Israeli legal system favours Jews at the expense of Arab Muslims. It is not possible to provide an alternative narrative of the history of Israel other than what is officially provided. The injustices carried out by the Israelis when Palestinians were expelled and deported from their ancestral lands in 1947-48, what is known as the Palestinian Nakba, have no place in Israel’s revised history. To remember these events is a crime. Acknowledging these implies acceptance of the moral obligation of Israel to grant the right of return to the Palestinian refugees to the country of their origin.

Israel’s Nakba Law which was enacted in 2011 aims to exclude the Palestinian version of Israel’s history from public discourse. Under this law it a crime to remember the Palestinian victimisation as a form of incitement against the State. The Nakba Law silences the alternative narrative of Israel’s history by giving the State the right to declare any Palestinian a traitor for raising public awareness of the historical facts about displacement of Arabs to accommodate Jewish settlers.

In 2003 Knesset voted a Marriage Law that barred Arabs who marry Israelis from acquiring residency status or becoming Israeli citizens. This law was renewed in 2022 and again in 2023. This law ensures the separation of Palestinians inside Israel from those living in the OPTs. Despite the criticism by human rights organisations, Israeli government openly claims that it is one of the tools to ensure a Jewish majority in the nation-state of the Jewish people.

In 2011 Israel passed a Judisation and Exclusion Law that allowed small communities in Negev and Galilee to set up admission committees that rated applicants on socio-cultural compatibility to qualify for admissions in schools. In July 2023 Knesset passed another law expanding the Admission Committees to operate in large towns outside Negev and Galilee. The Association of Civil Rights in Israel calls these laws discriminatory and amounting to denying the right of education to Palestinian children.

The passage of the Nation State Law in 2018 further took away the legal rights of Palestinians to protest the continuation of illegal Israeli settlements on Arab lands. This law enshrines Israel as the national home of the Jewish people, fulfilling the hope expressed in the national anthem of Israel which states: “Our hope is not yet lost, the age-old hope to return to the land of our ancestors, to the city in which David dwelled.” The Nation State Law recognised the exercise of natural self-determination as the exclusive right of the Jewish people. It granted the status of national value to the establishment of Jewish settlements in OPTs and mandated the State to provide labour to encourage it and practice its establishment and development. The law also declared Hebrew as the official language of Israel. Adopting the value of Zionism under this law obliges civil servants to prioritise Jewish citizens and stigmatise Palestinian Arabs as second class citizens.

The Nation State Law defines who is a friend and has a right to live in Israel and who is a licenced worker or a second class citizen. It is a racist law because it protects only Israelis belonging to the Jewish faith and Jewish race.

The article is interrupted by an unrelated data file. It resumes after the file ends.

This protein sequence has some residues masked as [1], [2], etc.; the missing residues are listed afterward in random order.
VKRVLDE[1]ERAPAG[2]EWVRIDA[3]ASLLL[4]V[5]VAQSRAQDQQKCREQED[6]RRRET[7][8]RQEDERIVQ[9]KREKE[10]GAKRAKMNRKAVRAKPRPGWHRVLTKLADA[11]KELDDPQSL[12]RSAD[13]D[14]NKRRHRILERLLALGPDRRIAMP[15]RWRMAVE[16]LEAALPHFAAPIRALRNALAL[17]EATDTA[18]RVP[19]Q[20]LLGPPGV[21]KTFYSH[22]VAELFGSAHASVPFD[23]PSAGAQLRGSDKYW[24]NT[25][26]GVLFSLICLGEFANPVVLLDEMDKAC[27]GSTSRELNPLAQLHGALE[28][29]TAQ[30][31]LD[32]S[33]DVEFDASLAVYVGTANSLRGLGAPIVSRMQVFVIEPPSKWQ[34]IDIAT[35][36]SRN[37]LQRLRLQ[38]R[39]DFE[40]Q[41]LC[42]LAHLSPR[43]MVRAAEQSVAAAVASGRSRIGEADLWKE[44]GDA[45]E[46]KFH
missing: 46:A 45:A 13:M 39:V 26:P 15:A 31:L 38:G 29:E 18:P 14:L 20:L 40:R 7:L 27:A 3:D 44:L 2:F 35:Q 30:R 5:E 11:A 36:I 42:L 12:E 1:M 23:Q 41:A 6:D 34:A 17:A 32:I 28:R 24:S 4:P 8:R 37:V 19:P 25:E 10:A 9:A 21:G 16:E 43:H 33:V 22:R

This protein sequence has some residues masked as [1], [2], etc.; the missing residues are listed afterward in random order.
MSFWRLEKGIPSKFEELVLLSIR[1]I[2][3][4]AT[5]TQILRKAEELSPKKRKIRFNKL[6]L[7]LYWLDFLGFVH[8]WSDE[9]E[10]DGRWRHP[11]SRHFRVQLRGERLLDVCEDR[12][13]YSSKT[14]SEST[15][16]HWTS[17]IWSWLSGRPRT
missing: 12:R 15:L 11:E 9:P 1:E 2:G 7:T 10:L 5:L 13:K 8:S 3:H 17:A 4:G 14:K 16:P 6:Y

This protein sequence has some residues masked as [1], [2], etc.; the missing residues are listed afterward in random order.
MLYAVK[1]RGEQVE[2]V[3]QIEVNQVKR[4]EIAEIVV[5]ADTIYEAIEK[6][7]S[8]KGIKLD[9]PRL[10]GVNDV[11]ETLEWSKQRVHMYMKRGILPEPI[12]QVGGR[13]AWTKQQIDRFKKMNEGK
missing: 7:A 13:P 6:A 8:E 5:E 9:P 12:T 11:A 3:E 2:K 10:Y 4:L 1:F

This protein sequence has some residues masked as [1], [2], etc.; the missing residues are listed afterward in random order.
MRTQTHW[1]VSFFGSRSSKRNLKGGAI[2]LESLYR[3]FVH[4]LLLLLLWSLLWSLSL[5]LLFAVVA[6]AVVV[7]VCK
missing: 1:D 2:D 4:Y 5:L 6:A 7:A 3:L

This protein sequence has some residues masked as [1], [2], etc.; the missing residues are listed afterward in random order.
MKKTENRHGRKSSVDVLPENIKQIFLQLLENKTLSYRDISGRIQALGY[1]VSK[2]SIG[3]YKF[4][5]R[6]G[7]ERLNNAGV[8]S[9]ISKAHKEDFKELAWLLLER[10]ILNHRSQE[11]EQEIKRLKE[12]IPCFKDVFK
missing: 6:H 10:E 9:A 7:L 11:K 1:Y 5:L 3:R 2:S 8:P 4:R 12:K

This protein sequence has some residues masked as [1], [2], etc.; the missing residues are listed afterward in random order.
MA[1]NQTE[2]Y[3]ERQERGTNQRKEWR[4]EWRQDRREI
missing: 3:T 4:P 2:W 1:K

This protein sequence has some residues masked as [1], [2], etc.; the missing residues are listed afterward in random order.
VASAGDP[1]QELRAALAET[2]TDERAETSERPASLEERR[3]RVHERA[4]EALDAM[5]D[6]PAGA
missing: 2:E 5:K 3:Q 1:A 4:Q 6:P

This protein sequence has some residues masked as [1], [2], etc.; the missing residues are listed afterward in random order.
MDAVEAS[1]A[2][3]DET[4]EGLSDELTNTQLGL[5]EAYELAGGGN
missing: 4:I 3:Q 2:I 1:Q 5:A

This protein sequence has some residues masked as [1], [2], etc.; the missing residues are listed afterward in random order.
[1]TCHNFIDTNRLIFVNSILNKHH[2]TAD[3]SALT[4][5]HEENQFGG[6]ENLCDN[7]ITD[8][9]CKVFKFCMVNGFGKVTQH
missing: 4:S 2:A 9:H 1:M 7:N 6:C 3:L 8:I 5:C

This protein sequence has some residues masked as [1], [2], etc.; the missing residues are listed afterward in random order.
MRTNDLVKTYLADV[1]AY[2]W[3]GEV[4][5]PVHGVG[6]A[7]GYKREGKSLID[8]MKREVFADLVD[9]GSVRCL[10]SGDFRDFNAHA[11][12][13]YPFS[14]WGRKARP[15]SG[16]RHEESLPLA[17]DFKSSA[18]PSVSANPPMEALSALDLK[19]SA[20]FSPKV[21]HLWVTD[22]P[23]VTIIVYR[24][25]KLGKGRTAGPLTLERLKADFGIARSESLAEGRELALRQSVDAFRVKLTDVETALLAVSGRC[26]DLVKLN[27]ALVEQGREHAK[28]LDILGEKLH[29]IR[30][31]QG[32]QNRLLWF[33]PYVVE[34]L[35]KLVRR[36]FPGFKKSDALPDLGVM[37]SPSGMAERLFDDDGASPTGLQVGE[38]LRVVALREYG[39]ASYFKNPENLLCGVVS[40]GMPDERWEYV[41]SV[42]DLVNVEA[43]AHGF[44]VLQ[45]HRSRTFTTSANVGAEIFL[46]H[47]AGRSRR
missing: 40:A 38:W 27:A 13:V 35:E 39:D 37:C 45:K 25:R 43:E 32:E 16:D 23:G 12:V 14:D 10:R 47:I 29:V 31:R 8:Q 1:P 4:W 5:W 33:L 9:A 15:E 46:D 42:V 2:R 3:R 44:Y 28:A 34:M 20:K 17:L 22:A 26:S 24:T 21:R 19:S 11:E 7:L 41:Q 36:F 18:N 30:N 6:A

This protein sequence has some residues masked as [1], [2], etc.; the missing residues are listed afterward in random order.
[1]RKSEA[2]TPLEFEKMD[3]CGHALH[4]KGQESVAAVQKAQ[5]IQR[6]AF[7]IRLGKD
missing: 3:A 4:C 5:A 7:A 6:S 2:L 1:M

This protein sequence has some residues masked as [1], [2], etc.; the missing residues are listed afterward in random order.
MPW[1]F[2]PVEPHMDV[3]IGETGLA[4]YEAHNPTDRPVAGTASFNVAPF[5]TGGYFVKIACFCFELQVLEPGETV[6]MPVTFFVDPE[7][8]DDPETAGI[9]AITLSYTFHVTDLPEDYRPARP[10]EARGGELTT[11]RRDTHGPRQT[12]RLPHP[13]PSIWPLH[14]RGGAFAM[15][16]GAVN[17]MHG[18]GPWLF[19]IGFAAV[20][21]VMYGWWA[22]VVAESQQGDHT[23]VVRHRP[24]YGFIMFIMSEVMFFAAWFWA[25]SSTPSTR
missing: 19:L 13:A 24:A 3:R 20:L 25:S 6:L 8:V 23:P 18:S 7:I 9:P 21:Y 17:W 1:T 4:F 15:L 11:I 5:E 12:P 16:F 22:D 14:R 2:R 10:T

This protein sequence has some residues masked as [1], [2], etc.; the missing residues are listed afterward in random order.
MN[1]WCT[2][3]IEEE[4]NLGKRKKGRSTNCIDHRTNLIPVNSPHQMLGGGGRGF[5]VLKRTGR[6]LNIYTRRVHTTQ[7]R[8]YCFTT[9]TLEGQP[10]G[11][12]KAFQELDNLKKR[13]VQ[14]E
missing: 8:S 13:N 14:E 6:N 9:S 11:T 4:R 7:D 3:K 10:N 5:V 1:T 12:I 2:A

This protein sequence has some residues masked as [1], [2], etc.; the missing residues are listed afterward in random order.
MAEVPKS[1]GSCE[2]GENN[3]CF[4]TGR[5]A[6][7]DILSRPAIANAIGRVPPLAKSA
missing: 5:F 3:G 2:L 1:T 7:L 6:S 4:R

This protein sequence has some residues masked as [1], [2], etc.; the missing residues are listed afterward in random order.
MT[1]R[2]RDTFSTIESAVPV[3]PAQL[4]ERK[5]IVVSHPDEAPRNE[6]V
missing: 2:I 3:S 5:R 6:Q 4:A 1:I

In February 2023 Knesset approved a law to revoke the citizenship or permanent residency of a Palestinian who is sentenced to imprisonment due to an act of terror or treason or who receives payments from the PA. This law specially targets Palestinian Arabs living in East Jerusalem.

Ultra-orthodox Jewish groups such as the Yeshivas and Heradis have enjoyed exemption from mandatory military service which was made obligatory for Israeli citizens through the 1949 Defence Service Law. These exemptions are allowed under the principle of ‘Torato Omanuto’, which means ‘his Torah is his occupation’. The government now intends to introduce a Basic Law of Torah Study as a core value of the State. There have been legal challenges to the Yeshiva exemptions, but no one has questioned the exemptions of Arab citizens from performing military or national service in Israel wither in Knesset or before the courts.

The far-right groups do not believe in democracy, equality of races, and freedom of expression but use these platforms when it suites them. They use violence, intimidation, propaganda, and play the victim-card to advance their agenda of establishing Jewish authority and ownership of greater Israel.

Since coming to power in December 2022 the most far-right government in the history of Israel, headed by Benjamin Netanyahu, has unveiled an ambitious programme of judicial, media and police reforms, with a view to curtailing the separation of powers and civil liberties.

Knesset wants to curtail the power of the Supreme Court to exercise judicial review of basic laws, ordinary laws, and override clauses. It also wants to change the composition of the judicial appointment committee.

Under media reform, Knesset is discussing legislation that will give Israel’s Cable and Satellite Council and the Second Authority Council total control of broadcast content and encourage broadcasting of certain content by media outlets to the Israeli public.

Under police reform, Knesset is discussing bills that seek to allow political considerations to influence police investigation and empower police to impose severe restrictions on detainees for long periods as a condition for their release from detention without indictment. This will enable the police to keep Palestinian suspects under detention for long periods even if they are innocent.